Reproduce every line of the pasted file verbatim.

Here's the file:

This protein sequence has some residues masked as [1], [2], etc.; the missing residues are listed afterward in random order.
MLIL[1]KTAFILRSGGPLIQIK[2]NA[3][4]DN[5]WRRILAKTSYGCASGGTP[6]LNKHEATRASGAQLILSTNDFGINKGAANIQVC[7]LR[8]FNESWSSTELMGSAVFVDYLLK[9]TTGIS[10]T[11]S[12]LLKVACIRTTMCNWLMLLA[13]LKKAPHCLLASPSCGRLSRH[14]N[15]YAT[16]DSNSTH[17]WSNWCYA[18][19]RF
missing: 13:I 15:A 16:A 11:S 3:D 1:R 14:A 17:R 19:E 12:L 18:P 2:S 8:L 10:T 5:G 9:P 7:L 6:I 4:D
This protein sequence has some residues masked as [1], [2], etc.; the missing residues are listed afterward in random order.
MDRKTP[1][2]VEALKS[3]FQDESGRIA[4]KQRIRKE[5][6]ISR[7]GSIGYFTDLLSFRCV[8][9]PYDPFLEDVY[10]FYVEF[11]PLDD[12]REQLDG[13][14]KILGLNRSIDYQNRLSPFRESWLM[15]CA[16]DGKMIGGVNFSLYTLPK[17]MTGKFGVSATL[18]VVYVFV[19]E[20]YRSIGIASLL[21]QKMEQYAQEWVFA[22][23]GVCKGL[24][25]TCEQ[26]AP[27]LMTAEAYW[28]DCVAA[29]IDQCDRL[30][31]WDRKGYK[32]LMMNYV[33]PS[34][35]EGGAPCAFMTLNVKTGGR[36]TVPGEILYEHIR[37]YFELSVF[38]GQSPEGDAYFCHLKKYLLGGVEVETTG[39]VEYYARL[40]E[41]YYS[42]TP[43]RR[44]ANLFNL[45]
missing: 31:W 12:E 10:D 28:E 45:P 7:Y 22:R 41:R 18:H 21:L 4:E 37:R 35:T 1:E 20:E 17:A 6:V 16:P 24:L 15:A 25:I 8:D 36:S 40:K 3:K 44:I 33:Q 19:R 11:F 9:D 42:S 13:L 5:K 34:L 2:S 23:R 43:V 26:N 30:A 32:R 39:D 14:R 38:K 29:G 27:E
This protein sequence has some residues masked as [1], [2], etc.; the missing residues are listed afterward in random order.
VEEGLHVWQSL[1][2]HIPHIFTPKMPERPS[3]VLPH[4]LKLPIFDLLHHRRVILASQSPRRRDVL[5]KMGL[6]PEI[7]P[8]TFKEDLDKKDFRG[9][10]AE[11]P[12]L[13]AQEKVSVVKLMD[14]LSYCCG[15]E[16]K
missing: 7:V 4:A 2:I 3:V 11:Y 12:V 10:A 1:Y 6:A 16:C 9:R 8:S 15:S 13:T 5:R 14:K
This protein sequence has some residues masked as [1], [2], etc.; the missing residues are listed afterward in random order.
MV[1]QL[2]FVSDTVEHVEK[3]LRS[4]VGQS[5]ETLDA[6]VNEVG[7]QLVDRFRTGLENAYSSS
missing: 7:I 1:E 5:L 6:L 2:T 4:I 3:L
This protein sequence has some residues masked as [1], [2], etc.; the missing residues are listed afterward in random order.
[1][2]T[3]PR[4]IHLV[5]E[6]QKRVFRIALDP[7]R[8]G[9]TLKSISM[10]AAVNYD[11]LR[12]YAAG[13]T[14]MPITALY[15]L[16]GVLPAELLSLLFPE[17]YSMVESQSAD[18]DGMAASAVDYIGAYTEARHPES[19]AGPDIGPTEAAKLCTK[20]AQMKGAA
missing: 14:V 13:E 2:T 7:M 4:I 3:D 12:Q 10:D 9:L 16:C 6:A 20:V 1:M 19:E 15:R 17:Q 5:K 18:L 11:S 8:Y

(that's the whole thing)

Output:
This protein sequence has some residues masked as [1], [2], etc.; the missing residues are listed afterward in random order.
MLIL[1]KTAFILRSGGPLIQIK[2]NA[3][4]DN[5]WRRILAKTSYGCASGGTP[6]LNKHEATRASGAQLILSTNDFGINKGAANIQVC[7]LR[8]FNESWSSTELMGSAVFVDYLLK[9]TTGIS[10]T[11]S[12]LLKVACIRTTMCNWLMLLA[13]LKKAPHCLLASPSCGRLSRH[14]N[15]YAT[16]DSNSTH[17]WSNWCYA[18][19]RF
missing: 13:I 15:A 16:A 11:S 3:D 1:R 14:A 17:R 19:E 12:L 18:P 2:S 8:L 10:T 5:G 9:P 7:L 6:I 4:D
This protein sequence has some residues masked as [1], [2], etc.; the missing residues are listed afterward in random order.
MDRKTP[1][2]VEALKS[3]FQDESGRIA[4]KQRIRKE[5][6]ISR[7]GSIGYFTDLLSFRCV[8][9]PYDPFLEDVY[10]FYVEF[11]PLDD[12]REQLDG[13][14]KILGLNRSIDYQNRLSPFRESWLM[15]CA[16]DGKMIGGVNFSLYTLPK[17]MTGKFGVSATL[18]VVYVFV[19]E[20]YRSIGIASLL[21]QKMEQYAQEWVFA[22][23]GVCKGL[24][25]TCEQ[26]AP[27]LMTAEAYW[28]DCVAA[29]IDQCDRL[30][31]WDRKGYK[32]LMMNYV[33]PS[34][35]EGGAPCAFMTLNVKTGGR[36]TVPGEILYEHIR[37]YFELSVF[38]GQSPEGDAYFCHLKKYLLGGVEVETTG[39]VEYYARL[40]E[41]YYS[42]TP[43]RR[44]ANLFNL[45]
missing: 31:W 12:E 10:D 28:E 45:P 7:Y 22:R 41:R 18:H 21:L 4:E 37:R 35:T 1:E 20:E 17:A 6:V 16:P 24:L 15:A 25:I 8:D 36:S 40:K 3:K 44:I 33:Q 19:R 11:F 9:D 42:S 13:L 5:K 34:L 2:S 23:R 43:V 26:N 30:A 32:R 39:D 14:R 38:K 29:G 27:E
This protein sequence has some residues masked as [1], [2], etc.; the missing residues are listed afterward in random order.
VEEGLHVWQSL[1][2]HIPHIFTPKMPERPS[3]VLPH[4]LKLPIFDLLHHRRVILASQSPRRRDVL[5]KMGL[6]PEI[7]P[8]TFKEDLDKKDFRG[9][10]AE[11]P[12]L[13]AQEKVSVVKLMD[14]LSYCCG[15]E[16]K
missing: 7:V 4:A 2:I 3:V 11:Y 12:V 10:A 1:Y 6:A 16:C 9:R 8:S 15:S 13:T 5:R 14:K
This protein sequence has some residues masked as [1], [2], etc.; the missing residues are listed afterward in random order.
MV[1]QL[2]FVSDTVEHVEK[3]LRS[4]VGQS[5]ETLDA[6]VNEVG[7]QLVDRFRTGLENAYSSS
missing: 7:I 1:E 5:L 6:L 2:T 4:I 3:L
This protein sequence has some residues masked as [1], [2], etc.; the missing residues are listed afterward in random order.
[1][2]T[3]PR[4]IHLV[5]E[6]QKRVFRIALDP[7]R[8]G[9]TLKSISM[10]AAVNYD[11]LR[12]YAAG[13]T[14]MPITALY[15]L[16]GVLPAELLSLLFPE[17]YSMVESQSAD[18]DGMAASAVDYIGAYTEARHPES[19]AGPDIGPTEAAKLCTK[20]AQMKGAA
missing: 14:V 13:E 2:T 7:M 4:I 3:D 12:Q 10:D 9:L 16:C 6:A 20:V 1:M 19:E 15:R 17:Q 5:K 18:L 11:S 8:Y